I'm definitely worried about hitting my targets with short-ranged weapons, in what is likely to be a very dangerous SAM environment. I don't have my normal swarm of TLAMs to soak up the missiles in advance, and I have to deliver LGB attacks from an altitude that will make me plainly obvious. I think I will need to make a first strike at the outer, softer targets (docks, tunnels, and minelaying), hopefully assess and stress the local defences somewhat, and then revisit the heavily hardened command and logistics bunkers with my full force. Past experience has shown that those will need repeated hits from heavy weapons to make any impression on them at all.
Well, let's see what happens!
SIR! Permission to make munitions expenditure report, SIR!
Expenditure of Alpha-India-Mike-Fife-Fower-Charlie Phoenix air to air missiles: 41 rounds.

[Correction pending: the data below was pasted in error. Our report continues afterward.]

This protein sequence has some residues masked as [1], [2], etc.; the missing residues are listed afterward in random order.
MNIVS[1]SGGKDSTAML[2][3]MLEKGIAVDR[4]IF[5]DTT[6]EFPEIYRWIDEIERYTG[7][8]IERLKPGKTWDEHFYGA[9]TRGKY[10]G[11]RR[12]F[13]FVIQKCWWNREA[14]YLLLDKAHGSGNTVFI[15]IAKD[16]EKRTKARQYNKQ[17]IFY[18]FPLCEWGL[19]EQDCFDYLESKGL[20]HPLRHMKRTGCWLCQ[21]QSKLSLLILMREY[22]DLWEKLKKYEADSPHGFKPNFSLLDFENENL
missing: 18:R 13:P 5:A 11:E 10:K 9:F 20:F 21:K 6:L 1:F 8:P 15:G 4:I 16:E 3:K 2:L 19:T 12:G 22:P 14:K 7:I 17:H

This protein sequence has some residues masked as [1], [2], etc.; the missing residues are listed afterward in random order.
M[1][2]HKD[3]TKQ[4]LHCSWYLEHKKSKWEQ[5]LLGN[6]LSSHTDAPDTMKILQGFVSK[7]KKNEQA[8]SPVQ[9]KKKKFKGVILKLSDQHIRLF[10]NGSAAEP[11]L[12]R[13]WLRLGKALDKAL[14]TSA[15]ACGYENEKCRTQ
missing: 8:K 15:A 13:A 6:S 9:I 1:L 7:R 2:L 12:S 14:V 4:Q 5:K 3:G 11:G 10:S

Nineteen MiG-31 Foxhound destroyed, SIR!
Three Su-27 Flanker destroyed, SIR!
Respectfully suggest Su-27 engagement was at a tactically critical time. Report will be updated after second strike wave is completed.
Request signoff, SIR!
(This board really needs a good salute emoji)
INITIAL RECONAISSANCE AND PROBES
As my AWACS and ELINT planes spread out and arrive on station they start reporting numerous MiG-23s patrolling over the mainland, usually staying 15 to 20 miles inland, over the outer airbases (Bodo, Andoya, and Tromso). There’s also a flight of Flankers up over Bardufoss in the center, and three jammer patrols, and a Mainstay lurking further inland over northern Norway. It looks like our target area is heavily defended on the northern side, but Bodo is far enough south of it that there seems to be a gap there.